It takes around one hour to drive from Tamworth to Nundle, a historic town with just under 300 inhabitants in NSW. Nundle was one of the first wool producing areas in Australia, and by the 1860s, was famous throughout the UK and Europe for producing the finest Merino wool in the world.
At this time, there was also a woollen mill in the area, though with the decline in domestic manufacturing and time moving on, this closed. Today, on the main street of Nundle there’s a primary school, a post office and a pub. There’s also a relatively new addition to the town, Nundle Woollen Mill, one of the only mills in Australia turning fleece into yarn and a team behind it that’s committed to continuing the legacy of the region.
Opened in 2000, Nundle Woollen Mill houses machines that date back to the early 1900s that, remarkably, are still in use and clankering away almost every day. These machines – one of which is a magnificent carding machine manufactured by Platt Bros & Co Ltd in 1914 in Oldham, England – were rescued from a since closed mill in Geelong and after a time in Tamworth, were relocated to Nundle.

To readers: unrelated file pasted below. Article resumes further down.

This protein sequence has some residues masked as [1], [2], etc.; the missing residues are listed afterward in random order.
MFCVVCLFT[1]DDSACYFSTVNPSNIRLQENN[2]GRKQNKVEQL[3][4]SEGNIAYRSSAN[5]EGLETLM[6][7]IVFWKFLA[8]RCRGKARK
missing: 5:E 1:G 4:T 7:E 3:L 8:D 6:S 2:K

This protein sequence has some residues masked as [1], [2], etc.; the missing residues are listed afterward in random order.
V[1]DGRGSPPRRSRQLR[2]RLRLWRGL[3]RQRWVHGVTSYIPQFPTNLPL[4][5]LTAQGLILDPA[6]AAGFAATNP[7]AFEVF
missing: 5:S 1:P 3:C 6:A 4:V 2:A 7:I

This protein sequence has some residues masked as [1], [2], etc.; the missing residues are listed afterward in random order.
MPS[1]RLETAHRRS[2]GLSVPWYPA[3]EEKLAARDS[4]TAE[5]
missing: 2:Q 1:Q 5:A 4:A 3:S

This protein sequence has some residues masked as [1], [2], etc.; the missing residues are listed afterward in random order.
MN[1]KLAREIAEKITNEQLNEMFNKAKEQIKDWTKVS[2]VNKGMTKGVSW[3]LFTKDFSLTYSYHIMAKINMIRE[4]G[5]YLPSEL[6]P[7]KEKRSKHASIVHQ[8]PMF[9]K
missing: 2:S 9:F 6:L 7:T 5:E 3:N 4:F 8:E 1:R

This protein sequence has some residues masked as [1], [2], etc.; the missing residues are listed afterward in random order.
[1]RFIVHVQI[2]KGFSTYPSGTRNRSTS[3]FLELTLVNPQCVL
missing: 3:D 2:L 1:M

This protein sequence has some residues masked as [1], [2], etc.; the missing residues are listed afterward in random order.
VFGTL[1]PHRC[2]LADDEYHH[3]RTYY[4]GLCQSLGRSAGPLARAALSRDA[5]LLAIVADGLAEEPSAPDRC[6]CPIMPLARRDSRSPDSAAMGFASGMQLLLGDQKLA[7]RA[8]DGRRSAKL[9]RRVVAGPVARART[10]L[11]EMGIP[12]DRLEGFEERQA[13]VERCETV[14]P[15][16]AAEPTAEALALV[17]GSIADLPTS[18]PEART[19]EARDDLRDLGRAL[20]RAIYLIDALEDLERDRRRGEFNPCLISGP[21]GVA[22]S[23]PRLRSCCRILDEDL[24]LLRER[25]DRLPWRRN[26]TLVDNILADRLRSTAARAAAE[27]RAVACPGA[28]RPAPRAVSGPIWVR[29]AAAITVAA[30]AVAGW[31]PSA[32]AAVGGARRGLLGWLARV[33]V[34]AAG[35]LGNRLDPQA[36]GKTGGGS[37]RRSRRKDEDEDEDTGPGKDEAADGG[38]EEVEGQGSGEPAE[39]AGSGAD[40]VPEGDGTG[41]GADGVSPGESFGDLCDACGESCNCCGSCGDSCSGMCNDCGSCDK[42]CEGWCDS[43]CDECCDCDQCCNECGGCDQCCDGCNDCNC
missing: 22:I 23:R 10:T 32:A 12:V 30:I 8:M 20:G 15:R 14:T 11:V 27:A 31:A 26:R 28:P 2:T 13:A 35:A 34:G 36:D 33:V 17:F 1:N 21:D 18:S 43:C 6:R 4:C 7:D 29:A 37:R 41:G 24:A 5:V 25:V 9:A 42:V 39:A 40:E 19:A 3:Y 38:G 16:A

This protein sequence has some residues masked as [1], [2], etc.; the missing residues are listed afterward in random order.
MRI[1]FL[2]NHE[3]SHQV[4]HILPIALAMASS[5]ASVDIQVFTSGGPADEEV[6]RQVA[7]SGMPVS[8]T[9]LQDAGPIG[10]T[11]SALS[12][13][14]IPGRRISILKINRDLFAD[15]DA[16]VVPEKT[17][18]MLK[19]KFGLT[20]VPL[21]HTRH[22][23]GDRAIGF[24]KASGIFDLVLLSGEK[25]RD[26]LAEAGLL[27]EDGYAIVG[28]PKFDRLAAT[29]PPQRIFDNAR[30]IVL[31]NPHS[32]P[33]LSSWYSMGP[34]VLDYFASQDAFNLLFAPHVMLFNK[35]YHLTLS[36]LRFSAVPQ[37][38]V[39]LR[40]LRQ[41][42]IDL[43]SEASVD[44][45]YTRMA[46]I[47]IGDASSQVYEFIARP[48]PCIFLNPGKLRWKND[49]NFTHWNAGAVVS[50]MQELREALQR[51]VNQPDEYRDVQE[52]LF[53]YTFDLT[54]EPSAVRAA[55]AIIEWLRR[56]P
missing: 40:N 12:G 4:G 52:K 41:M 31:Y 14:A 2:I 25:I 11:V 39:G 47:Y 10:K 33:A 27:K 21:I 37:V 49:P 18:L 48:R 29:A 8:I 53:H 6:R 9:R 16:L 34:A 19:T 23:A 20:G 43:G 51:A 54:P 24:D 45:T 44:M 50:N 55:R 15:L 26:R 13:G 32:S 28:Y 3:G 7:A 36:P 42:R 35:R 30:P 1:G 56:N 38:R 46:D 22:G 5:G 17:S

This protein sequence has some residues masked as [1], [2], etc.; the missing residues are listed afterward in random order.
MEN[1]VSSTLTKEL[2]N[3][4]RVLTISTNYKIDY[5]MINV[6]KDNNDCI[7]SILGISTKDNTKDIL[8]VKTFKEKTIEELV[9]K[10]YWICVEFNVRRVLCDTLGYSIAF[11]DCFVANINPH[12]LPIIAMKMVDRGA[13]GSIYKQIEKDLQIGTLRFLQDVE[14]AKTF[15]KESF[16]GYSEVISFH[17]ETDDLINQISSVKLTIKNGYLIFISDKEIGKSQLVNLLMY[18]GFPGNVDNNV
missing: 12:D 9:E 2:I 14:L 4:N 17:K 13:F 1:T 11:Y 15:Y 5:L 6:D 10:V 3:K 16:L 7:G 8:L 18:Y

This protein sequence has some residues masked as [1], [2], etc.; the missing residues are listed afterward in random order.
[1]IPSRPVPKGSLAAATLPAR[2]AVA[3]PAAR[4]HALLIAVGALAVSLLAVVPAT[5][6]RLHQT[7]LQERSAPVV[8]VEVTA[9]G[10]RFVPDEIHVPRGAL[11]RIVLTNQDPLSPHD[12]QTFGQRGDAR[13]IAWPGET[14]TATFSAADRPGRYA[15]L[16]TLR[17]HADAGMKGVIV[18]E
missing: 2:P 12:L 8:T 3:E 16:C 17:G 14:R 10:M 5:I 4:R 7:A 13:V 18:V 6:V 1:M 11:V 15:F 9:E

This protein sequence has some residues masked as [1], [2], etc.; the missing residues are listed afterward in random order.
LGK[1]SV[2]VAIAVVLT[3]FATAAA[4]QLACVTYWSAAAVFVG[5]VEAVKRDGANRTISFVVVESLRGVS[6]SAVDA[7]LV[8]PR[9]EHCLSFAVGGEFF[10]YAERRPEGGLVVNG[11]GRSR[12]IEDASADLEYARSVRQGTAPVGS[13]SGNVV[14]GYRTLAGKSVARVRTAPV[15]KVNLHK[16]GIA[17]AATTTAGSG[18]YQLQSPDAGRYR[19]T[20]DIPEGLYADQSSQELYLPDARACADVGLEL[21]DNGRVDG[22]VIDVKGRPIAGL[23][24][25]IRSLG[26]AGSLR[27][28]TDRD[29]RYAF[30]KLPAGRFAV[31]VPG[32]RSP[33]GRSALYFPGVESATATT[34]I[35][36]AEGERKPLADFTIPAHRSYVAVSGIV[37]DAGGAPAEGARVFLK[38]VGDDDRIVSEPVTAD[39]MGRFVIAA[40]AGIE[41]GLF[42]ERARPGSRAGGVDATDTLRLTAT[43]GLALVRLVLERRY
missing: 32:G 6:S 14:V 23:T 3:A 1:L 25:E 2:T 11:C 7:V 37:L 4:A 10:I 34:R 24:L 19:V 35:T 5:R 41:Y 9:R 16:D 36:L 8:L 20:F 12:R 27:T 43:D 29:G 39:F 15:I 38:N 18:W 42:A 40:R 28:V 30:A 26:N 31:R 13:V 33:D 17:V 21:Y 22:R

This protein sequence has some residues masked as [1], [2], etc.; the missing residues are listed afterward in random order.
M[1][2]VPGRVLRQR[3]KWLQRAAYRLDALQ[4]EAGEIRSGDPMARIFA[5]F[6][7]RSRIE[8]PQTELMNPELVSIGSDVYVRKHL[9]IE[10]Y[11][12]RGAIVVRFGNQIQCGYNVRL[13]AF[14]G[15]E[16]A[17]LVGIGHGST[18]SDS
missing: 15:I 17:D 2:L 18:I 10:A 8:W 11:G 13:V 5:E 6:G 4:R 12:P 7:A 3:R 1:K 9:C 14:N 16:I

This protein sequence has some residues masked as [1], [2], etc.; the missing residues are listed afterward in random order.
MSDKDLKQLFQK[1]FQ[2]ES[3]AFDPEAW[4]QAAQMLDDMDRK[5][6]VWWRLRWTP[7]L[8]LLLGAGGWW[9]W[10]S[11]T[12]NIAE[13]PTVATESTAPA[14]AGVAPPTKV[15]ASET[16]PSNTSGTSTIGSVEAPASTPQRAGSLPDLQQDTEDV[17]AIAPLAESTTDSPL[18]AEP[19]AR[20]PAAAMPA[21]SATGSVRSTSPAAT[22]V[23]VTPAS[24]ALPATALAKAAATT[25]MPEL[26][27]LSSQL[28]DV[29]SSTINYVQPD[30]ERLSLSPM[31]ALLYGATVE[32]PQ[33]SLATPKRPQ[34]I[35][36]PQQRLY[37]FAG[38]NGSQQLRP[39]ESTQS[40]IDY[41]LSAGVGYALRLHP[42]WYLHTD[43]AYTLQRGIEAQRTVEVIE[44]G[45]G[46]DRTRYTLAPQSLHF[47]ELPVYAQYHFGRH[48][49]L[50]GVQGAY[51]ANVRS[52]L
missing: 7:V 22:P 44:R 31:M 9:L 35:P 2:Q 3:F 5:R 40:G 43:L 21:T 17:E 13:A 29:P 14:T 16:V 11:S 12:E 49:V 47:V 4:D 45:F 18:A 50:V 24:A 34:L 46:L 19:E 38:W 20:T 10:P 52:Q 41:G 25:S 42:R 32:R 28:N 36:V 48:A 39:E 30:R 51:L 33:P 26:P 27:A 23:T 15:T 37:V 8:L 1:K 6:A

Kylie and Nick Bradford bought Nundle Woollen Mill in 2007 and have expanded it into a vibrant manufacturing business and unsurprisingly, a popular tourist destination. “We use historic equipment and production techniques to produce an extensive range of contemporary yarns, which are much sought-after by knitters, textile artists and soft-furnishing designers,” explained Nick Bradford.
Much more than a small-scale niche business, Nundle Woollen Mill also has its own dye-house that takes yarn at the end of the production chain and transforms it into one of 40 colours; accounting for one of the best colour selections of dyed yarns in the country, in 4-ply, 8-ply, 12-ply, 20-ply, 72-ply and Wool Vine (equivalent to about 200-ply). The dye house is able to produce batches as small as five kilos, and offers custom colour mixing.
The woollen spun yarns Nundle produces are generally thicker than worsted spun yarn, and are perfect for knitters, crocheters and other fibre artists who recognise that “while the machines might be a bit slower, what they produce can’t be faulted”.
Annually, the Nundle Woollen Mills attracts 30,000 visitors and employs seven full-time staff who process around 6,000-8,000 kilos of clean wool. Visitors are able to see the full production line of wool and ask the team questions about the age-old techniques they employ. “All our production team love gas-bagging so it is not hard to strike up a conversation about the machine they are working on and production process,” says Nick.
“What continues to amaze us, is that although humans have been making fabrics for 5,000 years, many visitors do not know how their clothes are made nor the difference between fibres. Visitors leave us with a new outlook on the textile industry and an appreciation of woollen products.”